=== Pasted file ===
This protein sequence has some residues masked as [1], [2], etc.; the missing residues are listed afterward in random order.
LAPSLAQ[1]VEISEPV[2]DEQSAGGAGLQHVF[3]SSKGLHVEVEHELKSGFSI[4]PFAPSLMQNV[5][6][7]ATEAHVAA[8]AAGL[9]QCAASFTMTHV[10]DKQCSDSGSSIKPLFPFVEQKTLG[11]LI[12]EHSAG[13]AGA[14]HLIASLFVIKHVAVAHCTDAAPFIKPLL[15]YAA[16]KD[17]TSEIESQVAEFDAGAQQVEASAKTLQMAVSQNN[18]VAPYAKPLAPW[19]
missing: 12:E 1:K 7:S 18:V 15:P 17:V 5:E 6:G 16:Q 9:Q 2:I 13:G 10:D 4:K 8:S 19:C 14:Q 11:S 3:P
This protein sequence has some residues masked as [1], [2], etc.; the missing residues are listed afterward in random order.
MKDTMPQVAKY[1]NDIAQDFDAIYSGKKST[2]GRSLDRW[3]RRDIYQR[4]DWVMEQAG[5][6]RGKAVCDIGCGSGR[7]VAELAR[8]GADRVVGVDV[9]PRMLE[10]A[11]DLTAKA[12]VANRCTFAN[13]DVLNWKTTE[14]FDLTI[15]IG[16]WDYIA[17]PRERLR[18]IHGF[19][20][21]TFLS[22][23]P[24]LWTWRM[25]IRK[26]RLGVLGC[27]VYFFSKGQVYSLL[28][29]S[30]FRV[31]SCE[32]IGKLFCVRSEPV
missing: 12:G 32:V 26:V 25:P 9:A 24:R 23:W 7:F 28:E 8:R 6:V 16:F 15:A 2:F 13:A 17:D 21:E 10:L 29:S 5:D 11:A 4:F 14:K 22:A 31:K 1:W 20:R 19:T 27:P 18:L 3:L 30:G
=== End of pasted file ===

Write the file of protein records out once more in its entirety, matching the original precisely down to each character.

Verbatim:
This protein sequence has some residues masked as [1], [2], etc.; the missing residues are listed afterward in random order.
LAPSLAQ[1]VEISEPV[2]DEQSAGGAGLQHVF[3]SSKGLHVEVEHELKSGFSI[4]PFAPSLMQNV[5][6][7]ATEAHVAA[8]AAGL[9]QCAASFTMTHV[10]DKQCSDSGSSIKPLFPFVEQKTLG[11]LI[12]EHSAG[13]AGA[14]HLIASLFVIKHVAVAHCTDAAPFIKPLL[15]YAA[16]KD[17]TSEIESQVAEFDAGAQQVEASAKTLQMAVSQNN[18]VAPYAKPLAPW[19]
missing: 12:E 1:K 7:S 18:V 15:P 17:V 5:E 6:G 16:Q 9:Q 2:I 13:G 10:D 4:K 8:S 19:C 14:Q 11:S 3:P
This protein sequence has some residues masked as [1], [2], etc.; the missing residues are listed afterward in random order.
MKDTMPQVAKY[1]NDIAQDFDAIYSGKKST[2]GRSLDRW[3]RRDIYQR[4]DWVMEQAG[5][6]RGKAVCDIGCGSGR[7]VAELAR[8]GADRVVGVDV[9]PRMLE[10]A[11]DLTAKA[12]VANRCTFAN[13]DVLNWKTTE[14]FDLTI[15]IG[16]WDYIA[17]PRERLR[18]IHGF[19][20][21]TFLS[22][23]P[24]LWTWRM[25]IRK[26]RLGVLGC[27]VYFFSKGQVYSLL[28][29]S[30]FRV[31]SCE[32]IGKLFCVRSEPV
missing: 12:G 32:V 26:V 25:P 9:A 24:R 23:W 7:F 28:E 8:R 6:V 16:F 15:A 2:F 13:A 17:D 21:E 10:L 29:S 5:D 11:A 4:F 14:K 22:A 31:K 1:W 20:R 19:T 27:P 18:L 3:L 30:G